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The Antiquated FCC Contest Rule Requirement

1-24-2012

How many times have you aired a contest rules promo between the hours of midnight and 6AM or sped up the audio so you can squeeze in all the copy to satisfy the government? It was back in 1976 when the rule requiring stations to air contest rules went into effect. How did your station website look back then? How many listeners did you have in your e-mail database back then? How many listeners followed your every move on Facebook and Twitter back then? Times certainly have changed but, on this issue, the FCC seems to stand still. David Field and the folks at Entercom are trying to nudge the FCC to get with the program and into the 90's, however, at the end of the day the commission can simply ignore Entercom's request to change the rules.

The FCC recently issued Clear Channel a $22,000 fine because it did not satisfy their rule for an Internet contest. The FCC wanted more of an explanation over the air because Clear Channel was also promoting the Internet contest over the air even though the rules were clearly stated online. Sound like a ball of confusion to you? The commission has gotten quite aggressive on this topic the past few years.

Broadcast attorney John Garziglia says, "there is no question that the FCCs rule requiring on-air recitations of material contest terns is outdated, assuming that it was ever justified in the first instance. But what is striking is that this FCC rule is just one of many of the FCCs rules that are horribly outdated. Not too long ago, the broadcast community was reminded of the irrelevance of some of the FCC EEO rules by sanctions being levied against stations who used only the web for required EEO recruitment activities.  In issuing those sanctions, the FCC argued that the web is not ubiquitous enough for a wide dissemination of job vacancy information, a premise that is unsupported by the current proliferation of Internet use."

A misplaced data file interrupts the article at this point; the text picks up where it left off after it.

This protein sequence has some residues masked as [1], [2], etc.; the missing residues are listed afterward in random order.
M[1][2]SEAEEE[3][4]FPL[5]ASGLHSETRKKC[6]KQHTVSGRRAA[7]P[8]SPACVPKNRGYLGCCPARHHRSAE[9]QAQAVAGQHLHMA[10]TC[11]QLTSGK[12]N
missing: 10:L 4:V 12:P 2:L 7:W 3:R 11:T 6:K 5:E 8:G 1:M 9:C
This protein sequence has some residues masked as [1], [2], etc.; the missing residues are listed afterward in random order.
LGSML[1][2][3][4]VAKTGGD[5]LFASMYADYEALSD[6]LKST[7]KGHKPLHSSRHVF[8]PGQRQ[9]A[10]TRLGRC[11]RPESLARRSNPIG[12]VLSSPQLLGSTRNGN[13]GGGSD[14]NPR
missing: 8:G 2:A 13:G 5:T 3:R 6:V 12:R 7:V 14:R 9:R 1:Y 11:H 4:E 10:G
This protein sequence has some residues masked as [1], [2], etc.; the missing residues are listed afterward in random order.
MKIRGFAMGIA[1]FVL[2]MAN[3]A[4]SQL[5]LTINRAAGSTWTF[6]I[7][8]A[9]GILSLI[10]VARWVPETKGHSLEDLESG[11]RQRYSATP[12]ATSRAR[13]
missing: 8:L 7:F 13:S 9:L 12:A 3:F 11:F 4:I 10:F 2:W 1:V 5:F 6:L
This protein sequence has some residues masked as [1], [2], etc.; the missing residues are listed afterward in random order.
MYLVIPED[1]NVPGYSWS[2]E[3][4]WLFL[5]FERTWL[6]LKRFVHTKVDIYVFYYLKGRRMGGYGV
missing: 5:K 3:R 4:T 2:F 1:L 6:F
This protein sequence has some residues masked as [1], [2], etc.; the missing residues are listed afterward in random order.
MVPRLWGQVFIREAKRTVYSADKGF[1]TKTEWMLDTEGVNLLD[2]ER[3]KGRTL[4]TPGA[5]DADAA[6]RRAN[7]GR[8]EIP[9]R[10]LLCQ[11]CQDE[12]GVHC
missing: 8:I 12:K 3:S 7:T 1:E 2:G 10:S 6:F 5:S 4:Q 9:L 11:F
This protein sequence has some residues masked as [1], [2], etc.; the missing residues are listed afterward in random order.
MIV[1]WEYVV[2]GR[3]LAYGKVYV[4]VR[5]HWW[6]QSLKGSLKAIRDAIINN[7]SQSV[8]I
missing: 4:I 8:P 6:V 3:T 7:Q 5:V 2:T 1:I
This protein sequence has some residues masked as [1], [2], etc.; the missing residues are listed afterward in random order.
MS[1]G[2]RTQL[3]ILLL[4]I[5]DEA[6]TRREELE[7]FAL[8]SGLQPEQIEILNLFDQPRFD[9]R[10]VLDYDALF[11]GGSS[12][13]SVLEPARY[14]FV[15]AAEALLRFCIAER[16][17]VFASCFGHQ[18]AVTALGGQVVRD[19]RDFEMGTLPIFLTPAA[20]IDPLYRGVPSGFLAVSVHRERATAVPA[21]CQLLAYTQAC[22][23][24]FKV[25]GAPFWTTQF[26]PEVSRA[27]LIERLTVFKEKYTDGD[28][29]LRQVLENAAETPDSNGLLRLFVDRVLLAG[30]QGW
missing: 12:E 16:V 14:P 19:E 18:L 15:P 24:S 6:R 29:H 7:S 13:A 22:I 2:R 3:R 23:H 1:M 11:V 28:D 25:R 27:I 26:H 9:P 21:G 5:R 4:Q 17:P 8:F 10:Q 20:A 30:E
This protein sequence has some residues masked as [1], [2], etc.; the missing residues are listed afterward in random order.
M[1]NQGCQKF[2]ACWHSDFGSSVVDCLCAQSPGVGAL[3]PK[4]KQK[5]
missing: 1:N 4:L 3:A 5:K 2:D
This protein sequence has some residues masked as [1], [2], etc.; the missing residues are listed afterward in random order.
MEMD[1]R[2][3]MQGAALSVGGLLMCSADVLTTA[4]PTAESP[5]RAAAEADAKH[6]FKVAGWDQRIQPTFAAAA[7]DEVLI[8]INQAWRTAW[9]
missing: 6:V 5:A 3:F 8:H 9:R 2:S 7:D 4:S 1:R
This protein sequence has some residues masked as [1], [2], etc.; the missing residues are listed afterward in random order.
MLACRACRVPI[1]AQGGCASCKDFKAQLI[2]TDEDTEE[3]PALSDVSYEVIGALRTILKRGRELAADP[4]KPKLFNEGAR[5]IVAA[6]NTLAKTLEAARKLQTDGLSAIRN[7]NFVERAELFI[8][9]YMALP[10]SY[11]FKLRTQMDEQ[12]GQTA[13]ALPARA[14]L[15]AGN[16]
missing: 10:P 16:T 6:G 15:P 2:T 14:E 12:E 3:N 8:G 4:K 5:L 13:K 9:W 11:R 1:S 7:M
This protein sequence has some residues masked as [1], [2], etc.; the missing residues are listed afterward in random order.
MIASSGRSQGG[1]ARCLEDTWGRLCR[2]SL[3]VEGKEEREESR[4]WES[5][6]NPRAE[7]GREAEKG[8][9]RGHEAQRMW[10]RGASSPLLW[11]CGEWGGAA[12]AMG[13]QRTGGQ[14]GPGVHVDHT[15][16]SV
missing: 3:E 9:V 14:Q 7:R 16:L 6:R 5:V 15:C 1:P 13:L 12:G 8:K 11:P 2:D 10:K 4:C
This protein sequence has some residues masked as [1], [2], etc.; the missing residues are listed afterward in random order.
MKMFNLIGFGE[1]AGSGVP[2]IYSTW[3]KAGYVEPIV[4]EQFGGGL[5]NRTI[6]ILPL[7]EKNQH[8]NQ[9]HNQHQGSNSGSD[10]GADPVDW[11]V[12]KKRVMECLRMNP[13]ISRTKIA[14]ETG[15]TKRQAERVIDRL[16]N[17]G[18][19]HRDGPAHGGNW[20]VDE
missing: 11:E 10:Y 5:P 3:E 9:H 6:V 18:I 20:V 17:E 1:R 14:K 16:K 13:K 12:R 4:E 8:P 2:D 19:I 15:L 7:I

Attorney David Oxenford says the approach Entercom is taking with the commission makes a lot of sense. "I think that's actually a good way of dealing with it. We've had similar situations from other government agencies, like a lot of disclosure requirements on certain lending practices where those rules can be found either in a newspaper or on some website. Remember the old days, at the end of any sort of commercial about leasing a car or getting a mortgage you had to have some guy talking really fast at the end in order to get all the disclosures in. Now it just refers people to specific locations. So other government agencies have found that to be a sufficient way of disclosing things. I think it very well warrants a look by the FCC."

Oxenford says the FCC doesn't have to do anything with Entercoms filing. "If the commission thinks it's significant, they will usually put it on a public notice and ask the public for comments as to whether the commission should do something with it. Once they get the public comment, they will consider it for a while. If they decide that the original filing and the comments that were filed make it to be a significant enough issue, they will put out a notice of proposed rule making. There are some of these petitions that just die at the FCC and others that are processed relatively quickly." So, others may want to follow the Entercom lead at the FCC.

Garziglia believes additional changes are warranted when it comes to some FCC rules. "Other FCC broadcast station rules that immediately come to mind as being outdated or irrelevant are the bulk of the public file rules and the main studio rules. Each was adopted before the Internet made a physical presence of people, and a physical inspection of documents, largely irrelevant.  Therefore, while the contest rule petition for rulemaking is on target, it is far too narrow.  Rather, broadcasters should encourage the FCC to incorporate Entercoms petition into a broader rule making proceeding that seeks to review and revise, because of the ubiquity of the Internet, irrelevant and out-dated FCC rules and policies." 




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